The New York City Board of Corrections has voted to end solitary confinement in the City’s jails, though critics still say that the changes do not do enough for inmates. 

But the new model, which is set to be put into effect in the fall, offers wide-ranging changes to make conditions more “humane” for prisoners. 

The changes include giving inmates a chance to receive attorney representation at infraction hearings, to spend at least 10 hours outside of a cell and to participate in more social functions with those around them.

Under the new rule, jail systems would not be able to keep an inmate in a cell alone for more than 20 to 24 hours a day. Instead of solitary confinement, those who act out or prove to be at high risk of violence would be put into the Risk Model Accountability System (RMAS). Those who commit violence on fellow inmates and staff would go through disciplinary hearings with the Department of Corrections officers.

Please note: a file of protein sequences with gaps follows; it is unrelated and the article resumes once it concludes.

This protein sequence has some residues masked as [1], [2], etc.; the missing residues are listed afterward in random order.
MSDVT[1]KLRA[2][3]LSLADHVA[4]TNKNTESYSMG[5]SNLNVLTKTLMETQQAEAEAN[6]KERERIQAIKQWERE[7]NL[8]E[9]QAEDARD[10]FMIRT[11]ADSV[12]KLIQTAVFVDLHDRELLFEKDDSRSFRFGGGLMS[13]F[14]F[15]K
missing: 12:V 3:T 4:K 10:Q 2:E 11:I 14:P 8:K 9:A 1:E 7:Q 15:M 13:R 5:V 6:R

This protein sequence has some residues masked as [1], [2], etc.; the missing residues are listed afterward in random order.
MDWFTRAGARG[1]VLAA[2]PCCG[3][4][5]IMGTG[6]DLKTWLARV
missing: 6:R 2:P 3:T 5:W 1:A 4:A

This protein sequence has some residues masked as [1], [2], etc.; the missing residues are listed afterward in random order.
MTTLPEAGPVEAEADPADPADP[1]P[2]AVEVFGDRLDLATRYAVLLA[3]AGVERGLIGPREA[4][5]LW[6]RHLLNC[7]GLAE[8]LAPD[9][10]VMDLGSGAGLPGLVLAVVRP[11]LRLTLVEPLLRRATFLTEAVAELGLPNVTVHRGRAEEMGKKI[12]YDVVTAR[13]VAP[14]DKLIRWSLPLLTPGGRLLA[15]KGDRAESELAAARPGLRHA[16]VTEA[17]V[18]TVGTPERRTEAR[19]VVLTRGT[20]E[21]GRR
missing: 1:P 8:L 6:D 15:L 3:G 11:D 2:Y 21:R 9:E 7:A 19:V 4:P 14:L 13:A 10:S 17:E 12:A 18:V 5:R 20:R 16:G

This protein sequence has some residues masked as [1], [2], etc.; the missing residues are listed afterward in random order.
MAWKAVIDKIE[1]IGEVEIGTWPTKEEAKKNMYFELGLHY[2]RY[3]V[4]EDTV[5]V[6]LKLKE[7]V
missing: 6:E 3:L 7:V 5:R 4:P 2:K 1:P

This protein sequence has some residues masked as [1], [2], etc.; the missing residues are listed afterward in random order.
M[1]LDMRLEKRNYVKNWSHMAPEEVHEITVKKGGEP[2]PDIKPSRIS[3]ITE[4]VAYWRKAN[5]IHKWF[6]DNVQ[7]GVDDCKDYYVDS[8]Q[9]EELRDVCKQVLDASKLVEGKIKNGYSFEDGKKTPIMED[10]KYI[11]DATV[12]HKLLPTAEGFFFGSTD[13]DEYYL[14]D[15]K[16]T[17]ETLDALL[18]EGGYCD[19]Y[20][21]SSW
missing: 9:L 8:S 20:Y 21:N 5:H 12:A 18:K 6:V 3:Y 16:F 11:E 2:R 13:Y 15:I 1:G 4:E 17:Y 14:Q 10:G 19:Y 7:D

Even if it is decided that the inmate should be separated from others, they will have access to case managers. During that time, they will be let out of their cells for at least 12 hours as they progress through level two of the disciplinary training.

These reforms stem from initiatives taken in 2015 that banned solitary confinement for 16 to 21-year-old people and for those with serious mental health illnesses.

The Board made the decision after speaking with advocates, researchers and family members of those who have been in the jail system’s solitary confinement before.

“Through our work with our Board of Correction, we have found a plan that will provide a safe and human environment for those who are incarcerated and officers alike,” said Mayor Bill de Blasio in a statement. 

According to New York City Police Department, there have about 564 shootings in the city, a 77.4% increase from around this time last year. In just the last week of May, the city had 33 shootings. The number of shooting victims has increased by 76.9% from this time last year.

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